Thursday, 3 July 2014

book review: Sense and Sensibilia

J. L. Austin.
Sense and Sensibilia.
Oxford University Press. 1962

As it says on the front cover, this book is “reconstructed from the Manuscript Notes by G. J. Warnock”. Versions of these notes span several years of giving the set of lectures, from 1947–1958. Warnock provides a preface describing the reconstruction approach. Being based on lectures, the book does have a nicely conversational style.

The conversation is about Austin’s response to certain philosophers (mostly Ayer and Price, but also, to some degree, Warnock himself, amusingly enough) and their approach to perception. I don’t know what the current state of the philosophy of perception is, but this book is worth reading just as an illustration of how Austin goes about eviscerating others’ arguments.

The sense one gets is that Austin is exasperated by his colleagues’ oversimplification and possibly deliberate obtuseness when investigating certain aspects of this, and other, philosophical problems. He doesn’t mince his words. (Is this style a feature of the words being spoken in a lecture, rather than written in a book or paper? I don’t know; but given this was reconstructed from Austin’s own written notes, I suspect not.)
[p3.] My general opinion about this doctrine is that it is a typically scholastic view, attributable, first, to an obsession with a few particular words, the uses of which are over-simplified, not really understood or carefully studied or correctly described; and second, to an obsession with a few (and nearly always the same) half-studied ‘facts’. (I say ‘scholastic’, but I might just as well have said ‘philosophical’; over-simplification, schematization, and constant obsessive repetition of the same small range of jejune ‘examples’ are not only not peculiar to this case, but far too common to be dismissed as an occasional weakness of philosophers.) The fact is, as I shall try to make clear, that our ordinary words are much subtler in their uses, and mark many more distinctions, than philosophers have realized; and that the facts of perception, as discovered by, for instance, psychologists but also as noted by common mortals, are much more diverse and complicated than has been allowed for. It is essential, here as elsewhere, to abandon old habits of Gleichschaltung, the deeply ingrained worship of tidy-looking dichotomies.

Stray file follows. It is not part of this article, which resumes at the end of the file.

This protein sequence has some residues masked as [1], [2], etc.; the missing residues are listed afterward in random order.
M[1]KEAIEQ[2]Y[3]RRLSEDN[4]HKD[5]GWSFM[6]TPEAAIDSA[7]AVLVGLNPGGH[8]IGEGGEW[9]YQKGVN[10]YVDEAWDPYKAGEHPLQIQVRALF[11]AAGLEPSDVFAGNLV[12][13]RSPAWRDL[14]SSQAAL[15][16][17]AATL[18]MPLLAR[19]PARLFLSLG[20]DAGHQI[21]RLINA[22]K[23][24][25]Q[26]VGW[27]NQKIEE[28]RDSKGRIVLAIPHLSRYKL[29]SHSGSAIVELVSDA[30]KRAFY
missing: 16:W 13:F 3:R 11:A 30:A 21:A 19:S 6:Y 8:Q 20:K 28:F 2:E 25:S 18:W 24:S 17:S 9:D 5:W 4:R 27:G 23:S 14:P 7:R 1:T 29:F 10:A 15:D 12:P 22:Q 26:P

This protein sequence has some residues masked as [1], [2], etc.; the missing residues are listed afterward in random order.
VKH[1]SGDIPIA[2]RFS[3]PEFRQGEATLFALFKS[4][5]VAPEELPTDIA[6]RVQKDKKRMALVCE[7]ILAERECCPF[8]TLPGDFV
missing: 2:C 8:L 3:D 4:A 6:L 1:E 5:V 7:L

I had to look up Gleichschaltung: a term used by the Nazis for “forcible coordination”; this appears to be a rather savage criticism to apply to a philosophical style!

In the first half Austin carefully picks apart the way “common mortals” use terms like “looks”, “looks like”, “looks as if”, “appears”, “appears like”, “appears as”, “appears as if”, “seems”, “seems like”, and so on. He teases apart subtle distinctions, to demonstrate that the philosophers who lump these all together under one restricted meaning are missing most of the richness of meaning, and hence being led astray in their subsequent philosophising.

Then in the second part, he picks apart use of the word “real”, here criticising Ayer in particular for using the word too fluidly, not recognising its multiple meanings, conflating them, and hence causing confusion.

This may sound a little strange: a book picking apart the meaning of a few words? But it is wonderfully readable, and gives an insight into deep and clear thought processes. And the exasperated style enlivens it considerably.

[I must confess that, although I had appreciated that the title is a pun, I had not appreciated quite how delicious a pun it is until, glancing at the cover, I misread the author!]

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